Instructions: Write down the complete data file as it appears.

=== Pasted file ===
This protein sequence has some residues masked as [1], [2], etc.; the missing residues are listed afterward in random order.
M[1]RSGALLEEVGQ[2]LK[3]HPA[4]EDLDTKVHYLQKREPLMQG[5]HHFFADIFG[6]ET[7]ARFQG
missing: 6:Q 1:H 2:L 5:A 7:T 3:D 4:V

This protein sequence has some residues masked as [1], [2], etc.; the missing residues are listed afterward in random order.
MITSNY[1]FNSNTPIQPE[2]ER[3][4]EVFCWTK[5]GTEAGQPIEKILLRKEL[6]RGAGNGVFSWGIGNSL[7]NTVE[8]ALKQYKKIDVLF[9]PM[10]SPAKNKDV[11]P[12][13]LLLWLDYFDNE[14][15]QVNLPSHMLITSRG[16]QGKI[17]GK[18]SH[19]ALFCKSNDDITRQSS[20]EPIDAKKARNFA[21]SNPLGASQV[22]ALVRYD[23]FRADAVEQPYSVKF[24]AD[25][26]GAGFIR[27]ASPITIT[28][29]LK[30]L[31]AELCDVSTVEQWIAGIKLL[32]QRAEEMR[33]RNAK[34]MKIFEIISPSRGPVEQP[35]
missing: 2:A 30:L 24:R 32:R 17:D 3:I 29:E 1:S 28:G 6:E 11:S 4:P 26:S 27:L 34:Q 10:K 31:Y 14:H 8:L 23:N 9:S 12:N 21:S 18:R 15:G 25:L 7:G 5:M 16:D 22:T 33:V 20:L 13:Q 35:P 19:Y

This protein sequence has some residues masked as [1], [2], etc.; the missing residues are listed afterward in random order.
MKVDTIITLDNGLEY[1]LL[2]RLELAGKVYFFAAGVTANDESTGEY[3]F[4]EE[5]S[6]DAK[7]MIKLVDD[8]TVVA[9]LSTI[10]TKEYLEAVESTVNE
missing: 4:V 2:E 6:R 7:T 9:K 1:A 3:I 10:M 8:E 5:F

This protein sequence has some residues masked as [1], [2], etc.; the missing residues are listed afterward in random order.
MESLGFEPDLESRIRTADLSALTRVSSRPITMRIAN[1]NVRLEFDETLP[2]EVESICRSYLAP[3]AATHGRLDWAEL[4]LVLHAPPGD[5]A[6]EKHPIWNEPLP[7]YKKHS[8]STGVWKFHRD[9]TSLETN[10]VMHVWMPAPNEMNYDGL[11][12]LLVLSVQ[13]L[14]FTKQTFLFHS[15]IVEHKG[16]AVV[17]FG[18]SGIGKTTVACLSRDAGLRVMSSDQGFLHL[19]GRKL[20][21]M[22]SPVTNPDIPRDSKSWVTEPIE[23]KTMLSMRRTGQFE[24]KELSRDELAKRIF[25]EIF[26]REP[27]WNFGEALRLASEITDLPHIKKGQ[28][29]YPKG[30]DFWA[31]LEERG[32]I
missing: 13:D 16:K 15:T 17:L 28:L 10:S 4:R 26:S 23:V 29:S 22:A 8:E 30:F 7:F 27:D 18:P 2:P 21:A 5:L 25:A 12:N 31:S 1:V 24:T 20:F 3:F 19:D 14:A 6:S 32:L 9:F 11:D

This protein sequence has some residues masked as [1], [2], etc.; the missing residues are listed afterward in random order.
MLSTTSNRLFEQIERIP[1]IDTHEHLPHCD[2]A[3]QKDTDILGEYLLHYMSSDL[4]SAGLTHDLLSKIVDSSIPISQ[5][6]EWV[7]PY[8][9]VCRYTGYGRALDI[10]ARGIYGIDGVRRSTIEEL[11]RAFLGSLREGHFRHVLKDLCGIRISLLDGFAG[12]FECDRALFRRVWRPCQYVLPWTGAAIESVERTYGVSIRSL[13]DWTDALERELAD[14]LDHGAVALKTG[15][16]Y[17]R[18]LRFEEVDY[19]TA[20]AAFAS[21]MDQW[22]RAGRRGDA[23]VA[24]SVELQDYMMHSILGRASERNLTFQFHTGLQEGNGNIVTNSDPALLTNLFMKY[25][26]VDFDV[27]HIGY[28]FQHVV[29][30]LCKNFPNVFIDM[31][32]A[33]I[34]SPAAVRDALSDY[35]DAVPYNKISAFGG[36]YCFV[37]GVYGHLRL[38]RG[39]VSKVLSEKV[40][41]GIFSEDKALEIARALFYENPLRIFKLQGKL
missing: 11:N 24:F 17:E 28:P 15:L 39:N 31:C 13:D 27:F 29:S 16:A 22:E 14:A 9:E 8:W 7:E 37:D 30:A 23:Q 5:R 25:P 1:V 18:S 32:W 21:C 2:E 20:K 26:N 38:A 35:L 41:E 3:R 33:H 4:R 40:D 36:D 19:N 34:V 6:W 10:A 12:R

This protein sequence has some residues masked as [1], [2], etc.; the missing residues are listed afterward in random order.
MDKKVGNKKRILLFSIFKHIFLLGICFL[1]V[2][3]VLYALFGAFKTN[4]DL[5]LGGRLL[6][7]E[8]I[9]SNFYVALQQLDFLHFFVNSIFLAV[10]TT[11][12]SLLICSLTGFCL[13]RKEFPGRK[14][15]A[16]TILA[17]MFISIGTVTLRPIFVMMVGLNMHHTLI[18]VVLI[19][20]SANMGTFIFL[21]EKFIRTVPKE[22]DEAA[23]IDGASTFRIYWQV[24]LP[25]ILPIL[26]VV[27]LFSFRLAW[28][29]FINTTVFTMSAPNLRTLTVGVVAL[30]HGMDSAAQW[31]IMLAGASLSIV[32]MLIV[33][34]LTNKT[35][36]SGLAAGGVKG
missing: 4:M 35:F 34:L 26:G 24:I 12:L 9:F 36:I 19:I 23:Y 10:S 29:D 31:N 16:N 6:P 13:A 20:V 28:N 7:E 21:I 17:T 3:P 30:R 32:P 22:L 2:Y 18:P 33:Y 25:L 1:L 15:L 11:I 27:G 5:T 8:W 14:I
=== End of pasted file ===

This protein sequence has some residues masked as [1], [2], etc.; the missing residues are listed afterward in random order.
M[1]RSGALLEEVGQ[2]LK[3]HPA[4]EDLDTKVHYLQKREPLMQG[5]HHFFADIFG[6]ET[7]ARFQG
missing: 6:Q 1:H 2:L 5:A 7:T 3:D 4:V

This protein sequence has some residues masked as [1], [2], etc.; the missing residues are listed afterward in random order.
MITSNY[1]FNSNTPIQPE[2]ER[3][4]EVFCWTK[5]GTEAGQPIEKILLRKEL[6]RGAGNGVFSWGIGNSL[7]NTVE[8]ALKQYKKIDVLF[9]PM[10]SPAKNKDV[11]P[12][13]LLLWLDYFDNE[14][15]QVNLPSHMLITSRG[16]QGKI[17]GK[18]SH[19]ALFCKSNDDITRQSS[20]EPIDAKKARNFA[21]SNPLGASQV[22]ALVRYD[23]FRADAVEQPYSVKF[24]AD[25][26]GAGFIR[27]ASPITIT[28][29]LK[30]L[31]AELCDVSTVEQWIAGIKLL[32]QRAEEMR[33]RNAK[34]MKIFEIISPSRGPVEQP[35]
missing: 2:A 30:L 24:R 32:R 17:D 3:I 29:E 1:S 28:G 6:E 11:S 4:P 26:S 27:L 34:Q 10:K 31:Y 14:H 8:L 23:N 9:S 12:N 21:S 18:R 15:G 25:L 7:G 5:M 16:D 22:T 33:V 20:L 13:Q 35:P 19:Y

This protein sequence has some residues masked as [1], [2], etc.; the missing residues are listed afterward in random order.
MKVDTIITLDNGLEY[1]LL[2]RLELAGKVYFFAAGVTANDESTGEY[3]F[4]EE[5]S[6]DAK[7]MIKLVDD[8]TVVA[9]LSTI[10]TKEYLEAVESTVNE
missing: 4:V 2:E 6:R 7:T 9:K 1:A 3:I 10:M 8:E 5:F

This protein sequence has some residues masked as [1], [2], etc.; the missing residues are listed afterward in random order.
MESLGFEPDLESRIRTADLSALTRVSSRPITMRIAN[1]NVRLEFDETLP[2]EVESICRSYLAP[3]AATHGRLDWAEL[4]LVLHAPPGD[5]A[6]EKHPIWNEPLP[7]YKKHS[8]STGVWKFHRD[9]TSLETN[10]VMHVWMPAPNEMNYDGL[11][12]LLVLSVQ[13]L[14]FTKQTFLFHS[15]IVEHKG[16]AVV[17]FG[18]SGIGKTTVACLSRDAGLRVMSSDQGFLHL[19]GRKL[20][21]M[22]SPVTNPDIPRDSKSWVTEPIE[23]KTMLSMRRTGQFE[24]KELSRDELAKRIF[25]EIF[26]REP[27]WNFGEALRLASEITDLPHIKKGQ[28][29]YPKG[30]DFWA[31]LEERG[32]I
missing: 13:D 16:K 15:T 17:L 28:L 10:S 4:R 26:S 23:V 29:S 22:A 8:E 30:F 7:F 27:D 18:P 2:P 21:A 5:L 25:A 12:N 31:S 1:V 24:T 20:F 3:F 19:D 14:A 6:S 32:L 9:F 11:D

This protein sequence has some residues masked as [1], [2], etc.; the missing residues are listed afterward in random order.
MLSTTSNRLFEQIERIP[1]IDTHEHLPHCD[2]A[3]QKDTDILGEYLLHYMSSDL[4]SAGLTHDLLSKIVDSSIPISQ[5][6]EWV[7]PY[8][9]VCRYTGYGRALDI[10]ARGIYGIDGVRRSTIEEL[11]RAFLGSLREGHFRHVLKDLCGIRISLLDGFAG[12]FECDRALFRRVWRPCQYVLPWTGAAIESVERTYGVSIRSL[13]DWTDALERELAD[14]LDHGAVALKTG[15][16]Y[17]R[18]LRFEEVDY[19]TA[20]AAFAS[21]MDQW[22]RAGRRGDA[23]VA[24]SVELQDYMMHSILGRASERNLTFQFHTGLQEGNGNIVTNSDPALLTNLFMKY[25][26]VDFDV[27]HIGY[28]FQHVV[29][30]LCKNFPNVFIDM[31][32]A[33]I[34]SPAAVRDALSDY[35]DAVPYNKISAFGG[36]YCFV[37]GVYGHLRL[38]RG[39]VSKVLSEKV[40][41]GIFSEDKALEIARALFYENPLRIFKLQGKL
missing: 11:N 24:F 17:E 28:P 15:L 39:N 31:C 13:D 27:F 29:S 16:A 22:E 14:A 9:E 8:W 7:E 37:D 30:A 23:Q 5:R 25:P 1:V 18:S 32:W 21:C 2:E 20:K 26:N 38:A 35:L 41:E 3:R 33:H 4:R 40:D 36:D 19:N 34:V 6:W 10:A 12:R

This protein sequence has some residues masked as [1], [2], etc.; the missing residues are listed afterward in random order.
MDKKVGNKKRILLFSIFKHIFLLGICFL[1]V[2][3]VLYALFGAFKTN[4]DL[5]LGGRLL[6][7]E[8]I[9]SNFYVALQQLDFLHFFVNSIFLAV[10]TT[11][12]SLLICSLTGFCL[13]RKEFPGRK[14][15]A[16]TILA[17]MFISIGTVTLRPIFVMMVGLNMHHTLI[18]VVLI[19][20]SANMGTFIFL[21]EKFIRTVPKE[22]DEAA[23]IDGASTFRIYWQV[24]LP[25]ILPIL[26]VV[27]LFSFRLAW[28][29]FINTTVFTMSAPNLRTLTVGVVAL[30]HGMDSAAQW[31]IMLAGASLSIV[32]MLIV[33][34]LTNKT[35][36]SGLAAGGVKG
missing: 4:M 35:F 34:L 26:G 24:I 12:L 9:F 36:I 19:I 23:Y 10:S 29:D 31:N 16:N 6:P 13:A 20:V 28:N 7:E 21:I 17:T 3:P 30:R 32:P 22:L 2:Y 18:P 33:Y 25:L 1:L 15:L 11:I 27:G 5:T 8:W 14:I